This means no single organisation can take sole responsibility for suicide prevention. It’s everybody’s business – from healthcare professionals, policy makers and local government to social services, the police, the general public and many more.

5. Thinking about suicide is common

Many people have thoughts of suicide at some point in their lives, usually this will pass. It’s important that you don’t suffer in silence – speak to a close friend or family member, or contact one of the helplines listed at the end of this page.

Suicidal thoughts may also be a symptom of a mental health problem, such as depression. In this case it is important to speak to your GP so you can discuss the best course of treatment.

6. Support those bereaved by suicide

Individuals bereaved by suicide often feel isolated at a time when they are grieving and suffering mental anguish. Even those with strong support networks can still feel alone, unable to share their true feelings because of the stigma around suicide and for fear of their impact on others, particularly when they are also in a caring role for others who are bereaved.

This can lead to those bereaved by suicide having an increased risk of suicide, thoughts of suicide, psychiatric admission and depression. Suicide prevention should include support for those bereaved by suicide.

7. It’s important to talk and tackle stigma

A lot of people don’t like to talk about suicide. There is still a lot of stigma about it in society. This can stop people who are feeling suicidal talking to anybody about how they feel, make families feel ashamed and isolated when someone they love takes their own life and affect how people respond to those who are in distress.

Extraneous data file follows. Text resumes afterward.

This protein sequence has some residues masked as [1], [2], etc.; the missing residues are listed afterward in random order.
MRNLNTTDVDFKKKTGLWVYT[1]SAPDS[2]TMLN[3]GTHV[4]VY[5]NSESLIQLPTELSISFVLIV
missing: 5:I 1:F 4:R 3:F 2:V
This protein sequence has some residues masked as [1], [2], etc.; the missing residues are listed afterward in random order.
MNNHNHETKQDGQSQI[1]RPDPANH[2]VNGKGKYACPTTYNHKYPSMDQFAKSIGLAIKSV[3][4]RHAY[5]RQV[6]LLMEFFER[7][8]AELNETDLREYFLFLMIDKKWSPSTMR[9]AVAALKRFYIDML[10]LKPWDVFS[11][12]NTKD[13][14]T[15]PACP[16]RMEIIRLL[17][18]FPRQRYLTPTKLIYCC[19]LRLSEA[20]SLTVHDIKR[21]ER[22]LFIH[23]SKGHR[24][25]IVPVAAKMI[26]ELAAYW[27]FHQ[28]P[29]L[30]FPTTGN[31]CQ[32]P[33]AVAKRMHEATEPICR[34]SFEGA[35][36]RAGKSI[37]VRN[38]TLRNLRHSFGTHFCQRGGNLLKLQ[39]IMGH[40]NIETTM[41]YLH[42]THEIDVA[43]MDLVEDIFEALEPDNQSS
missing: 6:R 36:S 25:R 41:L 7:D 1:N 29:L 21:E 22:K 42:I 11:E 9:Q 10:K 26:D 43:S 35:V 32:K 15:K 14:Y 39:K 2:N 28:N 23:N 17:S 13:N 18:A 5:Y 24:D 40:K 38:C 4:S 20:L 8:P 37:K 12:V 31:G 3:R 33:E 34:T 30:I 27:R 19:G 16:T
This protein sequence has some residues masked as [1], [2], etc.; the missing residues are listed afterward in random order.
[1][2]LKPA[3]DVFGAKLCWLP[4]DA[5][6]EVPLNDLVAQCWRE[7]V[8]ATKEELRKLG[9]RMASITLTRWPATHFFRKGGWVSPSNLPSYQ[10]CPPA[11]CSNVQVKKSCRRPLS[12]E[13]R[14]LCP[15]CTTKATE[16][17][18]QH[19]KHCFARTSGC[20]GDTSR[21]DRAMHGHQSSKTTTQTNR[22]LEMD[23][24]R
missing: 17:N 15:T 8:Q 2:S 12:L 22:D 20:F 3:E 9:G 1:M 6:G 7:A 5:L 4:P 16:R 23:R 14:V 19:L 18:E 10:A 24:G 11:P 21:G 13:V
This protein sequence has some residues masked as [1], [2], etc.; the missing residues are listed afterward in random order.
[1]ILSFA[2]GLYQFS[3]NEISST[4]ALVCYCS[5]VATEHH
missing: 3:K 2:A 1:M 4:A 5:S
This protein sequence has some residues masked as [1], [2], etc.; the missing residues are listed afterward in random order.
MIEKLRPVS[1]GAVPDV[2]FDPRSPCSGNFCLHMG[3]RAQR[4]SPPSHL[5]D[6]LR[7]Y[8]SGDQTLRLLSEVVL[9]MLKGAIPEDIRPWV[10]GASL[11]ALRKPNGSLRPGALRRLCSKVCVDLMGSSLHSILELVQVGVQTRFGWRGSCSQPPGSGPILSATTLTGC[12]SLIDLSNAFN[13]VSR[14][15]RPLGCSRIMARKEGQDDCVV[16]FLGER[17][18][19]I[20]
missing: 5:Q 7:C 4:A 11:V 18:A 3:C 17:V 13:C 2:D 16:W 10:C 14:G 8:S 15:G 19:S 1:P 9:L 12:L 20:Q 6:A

People who kill themselves have often told someone they do not feel like life is worth living. It’s ok to ask someone directly about suicide. It allows them to talk about how they feel. Once they start doing that they are more likely to think about other options. Talking openly about suicide can save lives.

If you’re not sure how to start the conversation, which admittedly can feel daunting, read this fantastic article by Papyrus which gives great advice. One of the the main takeaways from the post is this:

“It is also unlikely that a person will be angry or offended, but relieved you have invited them to talk about how they are feeling. Many young people feel they are a burden or undeserving of support or will not be taken seriously. By asking the question, you are showing that you are ready to listen and will help them to access support. Not asking is too great a risk to take.”

Where to get help

If you are feeling suicidal it is important to talk to somebody. You can phone The Samaritans on 116 123 24 hours a day, or text the Papyrus HOPEline on 07786 209697. Both organisations can also offer help and advice to those worried about a friend or family member.

Other helpful organisations

Professor Ann John

Professor Ann John is a clinical academic at Swansea University. Ann’s research focusing on suicide, self harm and depression with a particular focus on routinely collected data.